Another dilemma that surrounds our climate change communication is too much reliance on data, statistics and huge numbers. There’s substantial evidence that suggests figures and calculations generally don’t help people in making sense of prevailing issues. Therefore, moving beyond the idea of knowing too much, to utilizing energies in making use of that information for a feasible action is the need of time. Data heavy reports and statistical findings loaded with technical jargons are not very useful to create a common man’s understanding of climate action. The focus has to be shifted from merely educating the masses and assuming that action will follow, to rather making action on the problem our core priority.
A major problem with communicating any science to grassroots is the excessive use of jargon and technically difficult terms that ordinary people with little to none background knowledge find difficult to comprehend.
It’s imperative to realize that local communities pay heed to any issue more when connected through actual experiences, lived examples and true stories. However such manifestations are rare on the mainstream media. Also, the actual power of media remains unharnessed in setting the agenda right for grassroot activism around climate emergency. It’s a paradox that although with the emergence of new media tools the possibilities for user-engaging content creation and broadcast increased manifold, but unfortunately this potential for climate literacy is untapped. It is important to comprehend that people think of the world and its possibilities using stories and images instead of probability charts and powerpoint penetrations. Social media, podcasts, reels and stories are all crucial to reaching the masses in an era of cyber activism. Heterogeneous audience pool demands use of diversified media tools. Mitigation and adaptation behaviours can be inculcated into masses only by putting all available media to use wisely.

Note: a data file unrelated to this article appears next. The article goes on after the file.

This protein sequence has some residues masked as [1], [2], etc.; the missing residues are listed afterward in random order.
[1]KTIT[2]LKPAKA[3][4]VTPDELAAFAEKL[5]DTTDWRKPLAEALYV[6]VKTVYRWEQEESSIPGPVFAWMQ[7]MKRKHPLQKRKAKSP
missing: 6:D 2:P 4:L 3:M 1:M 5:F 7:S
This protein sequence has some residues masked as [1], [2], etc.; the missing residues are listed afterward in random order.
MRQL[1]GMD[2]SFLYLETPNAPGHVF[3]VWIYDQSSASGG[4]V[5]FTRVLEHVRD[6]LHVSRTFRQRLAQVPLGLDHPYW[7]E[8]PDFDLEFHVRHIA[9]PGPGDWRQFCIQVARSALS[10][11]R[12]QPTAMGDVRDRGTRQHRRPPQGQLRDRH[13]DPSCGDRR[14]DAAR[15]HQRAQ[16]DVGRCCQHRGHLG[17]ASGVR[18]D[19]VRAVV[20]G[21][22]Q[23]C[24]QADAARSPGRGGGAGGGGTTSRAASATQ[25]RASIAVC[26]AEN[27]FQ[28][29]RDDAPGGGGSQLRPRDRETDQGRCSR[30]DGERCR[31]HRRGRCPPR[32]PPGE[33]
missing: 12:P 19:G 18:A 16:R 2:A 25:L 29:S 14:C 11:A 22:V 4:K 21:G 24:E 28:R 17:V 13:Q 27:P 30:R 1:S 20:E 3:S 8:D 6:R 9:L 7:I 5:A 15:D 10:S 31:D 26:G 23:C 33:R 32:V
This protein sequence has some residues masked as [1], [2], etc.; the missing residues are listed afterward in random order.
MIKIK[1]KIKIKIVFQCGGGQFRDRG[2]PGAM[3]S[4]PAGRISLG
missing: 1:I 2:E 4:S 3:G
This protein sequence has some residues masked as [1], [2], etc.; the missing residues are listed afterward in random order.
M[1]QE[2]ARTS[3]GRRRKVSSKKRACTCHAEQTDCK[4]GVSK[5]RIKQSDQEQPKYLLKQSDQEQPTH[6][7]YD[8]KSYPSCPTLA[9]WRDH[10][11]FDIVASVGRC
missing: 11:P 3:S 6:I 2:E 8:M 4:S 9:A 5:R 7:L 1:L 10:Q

Reinforcement of climate action messages through social media tools is also useful for citizen-led transitions, and expediting local acceptance and participation in climate activism. Appropriately targeted and fairly engaging campaigns on social media handles allow better chances for problem solving — no matter what development goal is at hand. Also, the importance of public participation and engagement that is outlined in Sustainable Development Goals provides a clear framework as to how productive behaviours can be embedded in public conduct. At this moment there is a dire need for policy makers to make apt use of social media and internet communication resources so that a reasonable audience bulge can be engaged that in turn influences decision makers while rallying and giving agency to individuals who want to get involved.
Finally, it is impertinent to mainstream climate change at all levels of the system, because that’s how an attitude change among masses can be induced effectively. For this reason resorting to concerted communication campaigns that are not only fairly engaging but also localized enough to influence ordinary people at grassroots is important. It’s high time we realize that climate change is as tangible as any other social issue. It’s not just another hashtag for online media. Unless we utilize communication to interpret climate change and raise cognizance in a language that is localized, comprehendible, and empathizing for masses, attitude change cannot be actually hoped for. It is advisable for climate communicators to categorically break down the climate emergency discourse problem-by-problem so it is understandable and not just apprehensive.